Cautiously Optimistic at ‘Cliffside’

• Lenny Sims, VP Business Development/Strategy – Specialty Vehicles for J.D. Power and the MRAA Discuss Insights on the 2023 Q2 Marine Market
Headshot image of MRAA Data Specialist Drew Mick in a collared blue shirt at Top Golf
Drew Mick

Drew Mick, MRAA: April saw a small decline across all boat types in traffic views. Is there any reason for that dip?

Lenny Sims: When we look at the data, there’s all kinds of comparisons and things that jump out at me; reading between the lines. If you compare it to year-over-year or the last 12 months running, there certainly was a lot more interest in the market than before. There has also been a significant number of new boat sales in the last two years. In most cases we were seeing record-breaking paces and record-breaking demand. A good comparison we’d make in this instance is looking at 2019, prior to COVID. There was a huge jump in interest and volume. It’s starting to level, but it’s still ahead of previous levels that were typical.

Mick: Dealer sentiment may not be as optimistic as a year ago, but values are still holding. What are dealers seeing that is leading to less optimism?

Sims: When you and I were chatting at last Dealer Week, I said how everybody wants to know when this recession is going to hit. When is this hot market going to decline? What should we do now to get ready for whatever is going to happen? A year ago, the market was still on fire at this time, so it’s not going to be as optimistic as then. I think anybody who was considering a recession to happen — myself included — would have thought it would have happened by now. But I want to be careful … I’m not saying it still isn’t going to happen. It’s been holding off longer than most people thought.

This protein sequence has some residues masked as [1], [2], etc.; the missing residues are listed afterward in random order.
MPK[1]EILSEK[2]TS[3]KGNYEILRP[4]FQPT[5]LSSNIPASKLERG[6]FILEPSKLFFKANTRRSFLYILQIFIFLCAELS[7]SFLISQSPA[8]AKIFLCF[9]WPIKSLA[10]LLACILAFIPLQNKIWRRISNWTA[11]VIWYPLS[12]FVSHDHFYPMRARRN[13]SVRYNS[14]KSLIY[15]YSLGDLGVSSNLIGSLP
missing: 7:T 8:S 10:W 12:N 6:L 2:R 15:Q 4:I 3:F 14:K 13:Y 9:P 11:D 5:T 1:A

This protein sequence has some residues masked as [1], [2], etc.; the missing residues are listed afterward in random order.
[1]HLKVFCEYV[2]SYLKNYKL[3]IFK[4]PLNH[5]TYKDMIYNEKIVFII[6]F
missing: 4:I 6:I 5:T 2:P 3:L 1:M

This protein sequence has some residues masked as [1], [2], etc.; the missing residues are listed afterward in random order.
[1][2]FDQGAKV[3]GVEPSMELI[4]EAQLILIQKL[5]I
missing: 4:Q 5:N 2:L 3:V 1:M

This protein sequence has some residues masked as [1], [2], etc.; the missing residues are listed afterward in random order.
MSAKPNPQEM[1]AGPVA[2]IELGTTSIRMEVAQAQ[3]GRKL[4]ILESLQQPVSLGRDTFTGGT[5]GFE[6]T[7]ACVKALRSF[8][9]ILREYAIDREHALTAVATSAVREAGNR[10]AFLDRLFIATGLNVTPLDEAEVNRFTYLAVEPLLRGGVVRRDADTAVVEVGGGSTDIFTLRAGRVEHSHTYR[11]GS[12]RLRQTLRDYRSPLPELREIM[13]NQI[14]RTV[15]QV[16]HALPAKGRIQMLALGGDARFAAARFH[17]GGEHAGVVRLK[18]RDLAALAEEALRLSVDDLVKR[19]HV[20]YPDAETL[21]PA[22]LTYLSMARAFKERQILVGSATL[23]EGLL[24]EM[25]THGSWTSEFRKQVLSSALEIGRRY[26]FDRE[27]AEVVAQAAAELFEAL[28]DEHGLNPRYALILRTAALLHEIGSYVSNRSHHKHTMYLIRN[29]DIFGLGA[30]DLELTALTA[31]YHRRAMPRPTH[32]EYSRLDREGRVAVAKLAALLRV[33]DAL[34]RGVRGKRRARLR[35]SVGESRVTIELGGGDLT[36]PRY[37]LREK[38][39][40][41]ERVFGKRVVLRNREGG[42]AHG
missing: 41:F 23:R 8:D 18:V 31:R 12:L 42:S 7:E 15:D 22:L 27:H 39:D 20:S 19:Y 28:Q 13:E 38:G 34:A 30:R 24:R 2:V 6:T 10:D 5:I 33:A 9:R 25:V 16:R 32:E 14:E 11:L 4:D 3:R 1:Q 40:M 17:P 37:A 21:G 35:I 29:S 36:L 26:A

Dealers are thankful that it didn’t fall off the cliff. A lot of them still have a lot of inventory that they paid good money for. A lot were wondering if they were going to get caught holding the bag. Dealers now have gone through the bigger part of their selling season. I think they’re cautiously optimistic it didn’t fall off the cliff. I think the big goal for them is getting rid of inventory. There’s a lot more negotiating going on with that. They are seeing interest rates are up as well. And they’re seeing consumers getting back in touch with them to see if they can sell their boat for what they owe on it. Chances are a lot of them overpaid because of the way the market was the past few years. Consumer confidence is dropping and that is leading to this less optimistic feeling.

Mick: In marine categories, there hasn’t been a lot of movement between views this past quarter compared to Q1. Do you ever see drastic movement in that at any point in the year?

Sims: If you looked at typical movement in a pre-COVID year, you would see an increase from January 1 to August, peaking there and declining through to the end of the year. Then beginning January again, it would spike back up. What you see here is the general seasonality of things.

Mick: How are you feeling about Q2 and 2023 now that we are halfway through it?

Sims: Overall, I think things are going to continue to gradually decline. It’s not going to be a cliff fall. Demand is down, inventory levels are up. If you look at nothing more than those two things, that generally promotes a decline in used boat pricing. Here we are a chunk of the way into the summer, and I think the bulk of the sales have occurred. It, again, depends on a lot of things, such as the federal reserve and the interest rates. If they leave ratees alone, it’s probably going to maintain itself and prove itself out through the end of the year.

I think we will experience seasonal adjustments in early fall due to school starting and vacation time ending. Often, you see some people trying to sell their boats later in the year since they won’t be using them for 6 months. If the trend still holds for consumers trying to find a way to exit their loans, that will speed things up. However, right now my projection with the team is we need to keep an eye on it. Watch that gradual decline, however I don’t think we will see that cliff fall.

Cover image of 2023 Q2 Marine Market Insights from JD Power Specialty Vehicles Market Data

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